Circa 2004 -2005 Comments RE: VoIP: The Movie
2004: Covad claims: "We plan to offer VoIP services in all of our markets by the end of 2004. And sure enough, in 2004 GJP Advertising handled Covad's new marketing campaign for VoIP services. The ads involved a series of movie trailers about "VoIP: The Movie" which were designed to look like trailers from a thriller movie. Unfortunately it wasn't at all clear what they're really advertising (though, the phone does seem to play a central part).
For a number of years this was the website for VoIP: The Movie. When the domain expired the new owner of the site used it for reverse mortgages and retirement information. Again the domain's registration expired and the newest owner had decided to return the site to its original roots, namely about the Covad's marketing campaign for its VoIP services.
Content is from the site's archived pages as well as from other outside press sources including the movie's Facebook page which was created in 2014 along with a new blog website.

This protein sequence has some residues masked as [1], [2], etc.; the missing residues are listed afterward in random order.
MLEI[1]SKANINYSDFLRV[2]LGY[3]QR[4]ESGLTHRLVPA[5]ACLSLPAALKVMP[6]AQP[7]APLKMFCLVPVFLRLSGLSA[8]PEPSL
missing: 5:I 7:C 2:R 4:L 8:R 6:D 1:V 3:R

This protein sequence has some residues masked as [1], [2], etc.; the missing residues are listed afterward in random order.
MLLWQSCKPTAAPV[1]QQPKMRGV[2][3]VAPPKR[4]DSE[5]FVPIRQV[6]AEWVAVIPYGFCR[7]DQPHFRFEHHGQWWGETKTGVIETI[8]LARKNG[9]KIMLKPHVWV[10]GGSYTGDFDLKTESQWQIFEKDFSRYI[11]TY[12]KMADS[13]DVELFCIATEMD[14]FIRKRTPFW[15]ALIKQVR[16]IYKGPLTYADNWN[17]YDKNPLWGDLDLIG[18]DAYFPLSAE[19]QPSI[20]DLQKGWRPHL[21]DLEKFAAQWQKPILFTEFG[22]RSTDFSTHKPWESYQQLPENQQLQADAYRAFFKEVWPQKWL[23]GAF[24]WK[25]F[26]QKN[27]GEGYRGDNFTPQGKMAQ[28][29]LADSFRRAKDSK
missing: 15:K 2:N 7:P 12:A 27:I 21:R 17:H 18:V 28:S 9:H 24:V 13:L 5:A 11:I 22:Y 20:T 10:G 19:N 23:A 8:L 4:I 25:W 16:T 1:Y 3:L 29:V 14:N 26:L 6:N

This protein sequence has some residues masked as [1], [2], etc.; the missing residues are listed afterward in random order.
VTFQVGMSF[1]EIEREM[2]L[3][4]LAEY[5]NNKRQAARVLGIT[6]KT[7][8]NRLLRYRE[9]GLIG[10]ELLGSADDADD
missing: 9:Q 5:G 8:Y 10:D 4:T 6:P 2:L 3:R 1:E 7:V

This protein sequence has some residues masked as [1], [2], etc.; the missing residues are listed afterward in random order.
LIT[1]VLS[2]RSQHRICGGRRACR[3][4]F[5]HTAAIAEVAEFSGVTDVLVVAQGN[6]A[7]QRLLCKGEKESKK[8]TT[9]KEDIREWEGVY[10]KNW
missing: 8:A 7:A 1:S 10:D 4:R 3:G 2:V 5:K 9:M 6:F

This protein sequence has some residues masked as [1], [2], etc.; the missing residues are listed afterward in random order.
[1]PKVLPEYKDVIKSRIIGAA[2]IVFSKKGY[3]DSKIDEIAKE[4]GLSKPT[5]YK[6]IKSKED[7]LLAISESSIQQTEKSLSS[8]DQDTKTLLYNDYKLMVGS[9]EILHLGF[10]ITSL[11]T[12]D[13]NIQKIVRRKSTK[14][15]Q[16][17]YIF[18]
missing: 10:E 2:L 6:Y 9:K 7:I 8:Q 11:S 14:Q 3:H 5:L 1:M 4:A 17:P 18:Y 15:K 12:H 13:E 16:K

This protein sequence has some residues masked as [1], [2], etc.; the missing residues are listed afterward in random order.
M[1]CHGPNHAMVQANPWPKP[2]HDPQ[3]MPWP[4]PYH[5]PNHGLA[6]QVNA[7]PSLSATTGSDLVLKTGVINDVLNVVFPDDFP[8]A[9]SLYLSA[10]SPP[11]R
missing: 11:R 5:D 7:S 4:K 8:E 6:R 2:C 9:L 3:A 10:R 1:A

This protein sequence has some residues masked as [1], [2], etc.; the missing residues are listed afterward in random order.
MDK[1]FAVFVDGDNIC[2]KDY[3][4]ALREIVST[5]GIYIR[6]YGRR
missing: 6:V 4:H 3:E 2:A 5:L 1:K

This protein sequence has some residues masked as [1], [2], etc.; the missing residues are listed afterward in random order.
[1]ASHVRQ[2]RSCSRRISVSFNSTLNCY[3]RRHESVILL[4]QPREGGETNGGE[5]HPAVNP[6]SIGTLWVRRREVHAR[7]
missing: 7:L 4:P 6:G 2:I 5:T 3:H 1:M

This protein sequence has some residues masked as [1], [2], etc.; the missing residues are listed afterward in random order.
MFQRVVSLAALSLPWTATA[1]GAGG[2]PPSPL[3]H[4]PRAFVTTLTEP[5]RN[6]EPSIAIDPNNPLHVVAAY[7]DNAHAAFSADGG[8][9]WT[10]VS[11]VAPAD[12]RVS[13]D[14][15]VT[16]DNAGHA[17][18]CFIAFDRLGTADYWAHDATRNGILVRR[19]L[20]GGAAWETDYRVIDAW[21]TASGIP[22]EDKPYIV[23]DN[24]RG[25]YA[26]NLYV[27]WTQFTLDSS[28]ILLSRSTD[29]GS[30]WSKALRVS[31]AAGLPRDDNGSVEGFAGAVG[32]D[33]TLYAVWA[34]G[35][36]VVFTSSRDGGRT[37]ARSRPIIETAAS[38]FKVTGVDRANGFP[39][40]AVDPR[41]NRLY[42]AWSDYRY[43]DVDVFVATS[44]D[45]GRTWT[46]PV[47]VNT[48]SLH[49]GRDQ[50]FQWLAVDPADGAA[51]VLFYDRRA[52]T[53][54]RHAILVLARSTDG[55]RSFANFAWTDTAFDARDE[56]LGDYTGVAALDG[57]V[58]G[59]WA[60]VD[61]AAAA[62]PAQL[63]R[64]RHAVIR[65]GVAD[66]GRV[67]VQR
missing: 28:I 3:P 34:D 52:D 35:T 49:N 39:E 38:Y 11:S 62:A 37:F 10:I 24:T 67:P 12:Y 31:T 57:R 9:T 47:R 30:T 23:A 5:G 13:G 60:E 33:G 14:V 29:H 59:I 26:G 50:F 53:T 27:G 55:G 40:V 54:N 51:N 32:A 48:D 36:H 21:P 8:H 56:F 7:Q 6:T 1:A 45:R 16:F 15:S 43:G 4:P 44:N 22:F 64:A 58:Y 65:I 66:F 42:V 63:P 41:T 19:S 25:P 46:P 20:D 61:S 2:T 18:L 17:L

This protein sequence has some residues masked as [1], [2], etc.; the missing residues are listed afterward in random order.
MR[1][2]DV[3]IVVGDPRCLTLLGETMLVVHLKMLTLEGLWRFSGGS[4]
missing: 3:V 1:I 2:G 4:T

The current official website for VoIP movie is found at: https://voipmovie.wordpress.com./ where you can find story boards for the campaign.
VoIP is a high-tech innovative psychological thriller set in New York. VoIP weaves four stories of ordinary people linked by corrupt and insidious forces infiltrating ‘Voice-over Internet Protocol’ or VoIP systems.
Art dealer, Greg Skinner, is on a routine assignment in Paris when a nightmare is unleashed. Talking with his girlfriend, Joanne, at their apartment via Skype, he witnesses her abduction by a sickening demonic creature. Frantic, Greg flies back to New York but becomes increasingly frustrated with the lack of progress by two detectives working on his case.
In desperation, he turns to an ex-girlfriend now working as a journalist. With her help, he uncovers something seriously unsettling, but in doing so, inadvertently releases the forces that took Joanne into his own life, causing him to spiral into psychological paranoia.
Besieged by horrific images on his computer and plagued with nightmares, Greg takes desperate measures, and in a dramatic turning point, busts genius hacker, Byron Whitworth, from his mundane jail-time community service job of teaching ‘silver surfers’. Together with Byron’s hacking partner, 'Snake', they begin to unravel the sinister truth behind Joanne’s disappearance.